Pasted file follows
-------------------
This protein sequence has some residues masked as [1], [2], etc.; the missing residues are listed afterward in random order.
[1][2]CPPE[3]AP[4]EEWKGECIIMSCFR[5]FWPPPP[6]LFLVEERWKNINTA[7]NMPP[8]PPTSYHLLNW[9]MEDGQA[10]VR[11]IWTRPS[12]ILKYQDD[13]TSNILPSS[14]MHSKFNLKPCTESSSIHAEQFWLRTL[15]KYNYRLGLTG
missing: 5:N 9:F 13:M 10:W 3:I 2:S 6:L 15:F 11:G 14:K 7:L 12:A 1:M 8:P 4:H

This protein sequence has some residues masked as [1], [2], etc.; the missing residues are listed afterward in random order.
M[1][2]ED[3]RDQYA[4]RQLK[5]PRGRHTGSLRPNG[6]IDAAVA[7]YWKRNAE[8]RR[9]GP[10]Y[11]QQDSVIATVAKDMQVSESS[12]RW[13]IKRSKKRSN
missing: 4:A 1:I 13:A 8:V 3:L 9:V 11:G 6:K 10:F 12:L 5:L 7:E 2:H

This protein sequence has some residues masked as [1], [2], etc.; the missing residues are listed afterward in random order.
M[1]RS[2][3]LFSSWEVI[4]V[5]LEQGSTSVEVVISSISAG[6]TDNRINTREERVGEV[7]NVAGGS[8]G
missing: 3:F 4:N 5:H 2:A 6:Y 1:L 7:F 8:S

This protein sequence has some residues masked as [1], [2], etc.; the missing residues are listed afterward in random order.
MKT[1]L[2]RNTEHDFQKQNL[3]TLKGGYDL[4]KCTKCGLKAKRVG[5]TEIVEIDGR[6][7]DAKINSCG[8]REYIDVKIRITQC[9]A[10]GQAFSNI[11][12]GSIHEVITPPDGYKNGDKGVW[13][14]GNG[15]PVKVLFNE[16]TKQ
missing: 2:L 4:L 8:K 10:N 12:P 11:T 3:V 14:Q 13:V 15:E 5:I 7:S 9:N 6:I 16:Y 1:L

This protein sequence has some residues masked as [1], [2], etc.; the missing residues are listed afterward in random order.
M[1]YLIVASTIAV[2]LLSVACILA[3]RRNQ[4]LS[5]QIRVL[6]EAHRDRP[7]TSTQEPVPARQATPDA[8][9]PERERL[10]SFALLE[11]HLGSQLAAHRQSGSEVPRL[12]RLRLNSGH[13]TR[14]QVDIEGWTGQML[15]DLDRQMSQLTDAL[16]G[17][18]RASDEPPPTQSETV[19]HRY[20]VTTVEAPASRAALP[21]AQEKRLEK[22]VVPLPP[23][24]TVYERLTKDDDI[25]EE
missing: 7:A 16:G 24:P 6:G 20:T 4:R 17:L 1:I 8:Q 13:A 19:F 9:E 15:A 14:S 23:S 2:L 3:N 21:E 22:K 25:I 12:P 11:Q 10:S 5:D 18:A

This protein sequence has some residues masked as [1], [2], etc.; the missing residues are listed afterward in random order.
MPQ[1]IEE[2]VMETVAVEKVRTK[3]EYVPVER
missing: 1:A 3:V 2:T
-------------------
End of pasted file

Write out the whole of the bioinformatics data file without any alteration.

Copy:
This protein sequence has some residues masked as [1], [2], etc.; the missing residues are listed afterward in random order.
[1][2]CPPE[3]AP[4]EEWKGECIIMSCFR[5]FWPPPP[6]LFLVEERWKNINTA[7]NMPP[8]PPTSYHLLNW[9]MEDGQA[10]VR[11]IWTRPS[12]ILKYQDD[13]TSNILPSS[14]MHSKFNLKPCTESSSIHAEQFWLRTL[15]KYNYRLGLTG
missing: 5:N 9:F 13:M 10:W 3:I 2:S 6:L 15:F 11:G 14:K 7:L 12:A 1:M 8:P 4:H

This protein sequence has some residues masked as [1], [2], etc.; the missing residues are listed afterward in random order.
M[1][2]ED[3]RDQYA[4]RQLK[5]PRGRHTGSLRPNG[6]IDAAVA[7]YWKRNAE[8]RR[9]GP[10]Y[11]QQDSVIATVAKDMQVSESS[12]RW[13]IKRSKKRSN
missing: 4:A 1:I 13:A 8:V 3:L 9:V 11:G 6:K 10:F 12:L 5:L 7:E 2:H

This protein sequence has some residues masked as [1], [2], etc.; the missing residues are listed afterward in random order.
M[1]RS[2][3]LFSSWEVI[4]V[5]LEQGSTSVEVVISSISAG[6]TDNRINTREERVGEV[7]NVAGGS[8]G
missing: 3:F 4:N 5:H 2:A 6:Y 1:L 7:F 8:S

This protein sequence has some residues masked as [1], [2], etc.; the missing residues are listed afterward in random order.
MKT[1]L[2]RNTEHDFQKQNL[3]TLKGGYDL[4]KCTKCGLKAKRVG[5]TEIVEIDGR[6][7]DAKINSCG[8]REYIDVKIRITQC[9]A[10]GQAFSNI[11][12]GSIHEVITPPDGYKNGDKGVW[13][14]GNG[15]PVKVLFNE[16]TKQ
missing: 2:L 4:L 8:K 10:N 12:P 11:T 3:V 14:Q 13:V 15:E 5:I 7:S 9:N 6:I 16:Y 1:L

This protein sequence has some residues masked as [1], [2], etc.; the missing residues are listed afterward in random order.
M[1]YLIVASTIAV[2]LLSVACILA[3]RRNQ[4]LS[5]QIRVL[6]EAHRDRP[7]TSTQEPVPARQATPDA[8][9]PERERL[10]SFALLE[11]HLGSQLAAHRQSGSEVPRL[12]RLRLNSGH[13]TR[14]QVDIEGWTGQML[15]DLDRQMSQLTDAL[16]G[17][18]RASDEPPPTQSETV[19]HRY[20]VTTVEAPASRAALP[21]AQEKRLEK[22]VVPLPP[23][24]TVYERLTKDDDI[25]EE
missing: 7:A 16:G 24:P 6:G 20:T 4:R 17:L 1:I 8:Q 13:A 19:F 9:E 15:A 14:S 23:S 2:L 3:N 21:E 22:K 25:I 12:P 11:Q 10:S 5:D 18:A

This protein sequence has some residues masked as [1], [2], etc.; the missing residues are listed afterward in random order.
MPQ[1]IEE[2]VMETVAVEKVRTK[3]EYVPVER
missing: 1:A 3:V 2:T